The Property Casualty Insurers Association of America (PCI) “commends the Senate for passing the Terrorism Risk Insurance Program Reauthorization Act of 2014. This long-term legislation will minimize the disruptions, maintain the availability and affordability of terrorism insurance for consumers, and protect taxpayers,” stated Nat Wienecke, senior vice president, federal government relations “It is great to see members of both parties come together in a broad bipartisan fashion to support America’s economic resiliency plan to recover from terrorist attacks.
“The strong bipartisan vote reflected a relatively smooth process through which the legislation was produced by the Senate Banking Committee, under the leadership of Chairman Tim Johnson of South Dakota and ranking Republican Sen. Mike Crapo of Idaho. The legislation tweaks the industry’s deductibles,” noted Joel Wood, The Council’s senior vice president for government affairs.
The tweaks include increases the “industry recoupment” by $2 billion a year to an overall level of $37.5 billion, and increases the insurer coinsurance level from 15% to 20% over five years.
The Senate legislation, S.2244, is strongly supported by the Administration, many sectors of insurance and commercial policyholder community, the real estate industry and the U.S. Chamber of Commerce. S. 2244 is opposed by the Heritage Foundation, the Consumer Federation of America and the free-market oriented insurance policy thinktank,  R Street Institute.
“Reauthorizing the program will ensure that the American economy remains resilient against the threat of terrorism. The Administration supports swift passage of this legislation and looks forward to working with Congress on this reauthorization and reform process,” came the statement from the WHite House before the vote.

But,according to R Street Senior Fellow R.J. Lehmann, “unlike H.R. 4871, the TRIA Reform Act … the Senate’s proposed seven-year extension fails to make appropriate changes to the program to shift more risk to the private sector.”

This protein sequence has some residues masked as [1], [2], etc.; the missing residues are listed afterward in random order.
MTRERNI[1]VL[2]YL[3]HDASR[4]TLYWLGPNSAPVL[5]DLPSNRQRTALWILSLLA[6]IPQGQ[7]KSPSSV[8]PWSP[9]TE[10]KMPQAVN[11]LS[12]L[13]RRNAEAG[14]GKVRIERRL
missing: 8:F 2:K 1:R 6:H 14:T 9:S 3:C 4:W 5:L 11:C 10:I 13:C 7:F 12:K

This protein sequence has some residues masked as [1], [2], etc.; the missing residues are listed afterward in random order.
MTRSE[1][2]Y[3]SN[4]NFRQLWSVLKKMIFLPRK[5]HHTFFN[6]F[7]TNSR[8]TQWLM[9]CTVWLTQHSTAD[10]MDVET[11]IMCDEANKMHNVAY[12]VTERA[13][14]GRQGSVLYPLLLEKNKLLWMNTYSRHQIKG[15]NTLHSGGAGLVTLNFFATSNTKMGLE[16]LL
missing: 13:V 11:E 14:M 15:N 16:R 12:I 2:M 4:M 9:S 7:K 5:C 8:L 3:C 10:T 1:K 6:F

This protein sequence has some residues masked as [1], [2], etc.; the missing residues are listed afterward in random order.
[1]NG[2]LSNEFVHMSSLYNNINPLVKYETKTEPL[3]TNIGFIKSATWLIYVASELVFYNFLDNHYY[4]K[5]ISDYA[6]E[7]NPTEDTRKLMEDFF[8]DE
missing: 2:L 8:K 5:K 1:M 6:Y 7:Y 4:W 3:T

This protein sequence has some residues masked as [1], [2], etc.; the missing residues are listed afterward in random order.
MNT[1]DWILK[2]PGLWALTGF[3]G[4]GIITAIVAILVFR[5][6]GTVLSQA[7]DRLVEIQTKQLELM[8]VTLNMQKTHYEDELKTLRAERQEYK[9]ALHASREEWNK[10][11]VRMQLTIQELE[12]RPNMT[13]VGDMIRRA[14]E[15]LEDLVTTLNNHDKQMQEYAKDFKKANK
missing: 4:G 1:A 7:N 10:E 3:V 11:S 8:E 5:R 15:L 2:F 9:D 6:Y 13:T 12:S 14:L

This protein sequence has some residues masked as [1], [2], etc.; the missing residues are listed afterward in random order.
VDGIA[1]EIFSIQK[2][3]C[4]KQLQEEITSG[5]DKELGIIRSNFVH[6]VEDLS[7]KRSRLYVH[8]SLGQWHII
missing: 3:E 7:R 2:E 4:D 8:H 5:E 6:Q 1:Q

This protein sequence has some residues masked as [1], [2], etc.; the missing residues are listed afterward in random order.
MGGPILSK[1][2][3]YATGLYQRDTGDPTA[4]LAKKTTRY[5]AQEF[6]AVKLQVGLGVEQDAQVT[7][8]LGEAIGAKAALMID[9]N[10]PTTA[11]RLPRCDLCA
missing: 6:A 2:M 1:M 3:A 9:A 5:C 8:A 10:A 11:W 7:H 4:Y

As Lehmann noted, the Senate bill does make modest adjustments to the federal share of terrorism losses, which gradually would be scaled back to 80 percent from the current 85 percent, the House bill goes further by raising the trigger level for coverage for conventional terrorist attacks to $500 million.
“Reinsurance broker Guy Carpenter recently issued a report finding that multiline terrorism reinsurance capacity is about $2.5 billion per program for conventional terrorism and about $1 billion per program for coverages that include NBCR,” stated Lehmann said. “The changes proposed in the House bill are well within the bounds of the private market’s existing capacity, and failing to make those changes would put taxpayers on the line for risks that should be borne by big corporations, property owners and insurance companies,” he continued.

NARAB is not a worry for most, although it slightly short of the “love fest” that one confident NAIC official once testified in the Senate it would be in March 2013.
Sen. Tom Coburn,R-Ok., who was one of the 4 Senate “Nay” votes, threatened to hold up Senate vote of the TRIA bill unless concessions were made on NARAB so a “sunset” of NARAB of two years after the first agent or broker receives a license from the clearinghouse was added to the Senate version. No such sunset exists in the House TRIA legislation to which NARAB is attached, sources noted.

The insurance industry will push for the elimination of the NARAB  sunset provision.

The NAIC noted, “while we have long supported the NARAB legislation, we do however have concerns with the inclusion of a sunset provision that could have adverse effects on insurance markets if NARAB were to come into existence and then ultimately be terminated.”

But,  as expected, most do want NARAB now to see the light of day and must pin their hopes on a  succsessful House and  Senate TRIA package.
U.S. Sens. Jon Tester, D-Mont., and Mike Johanns, R-Neb., stated today that the NARAB legislation is expected to lower prices through increased competition because insurance brokers can more easily register across state lines. It was added to a bill reauthorizing the federal backstop for insurance coverage for terrorist attacks.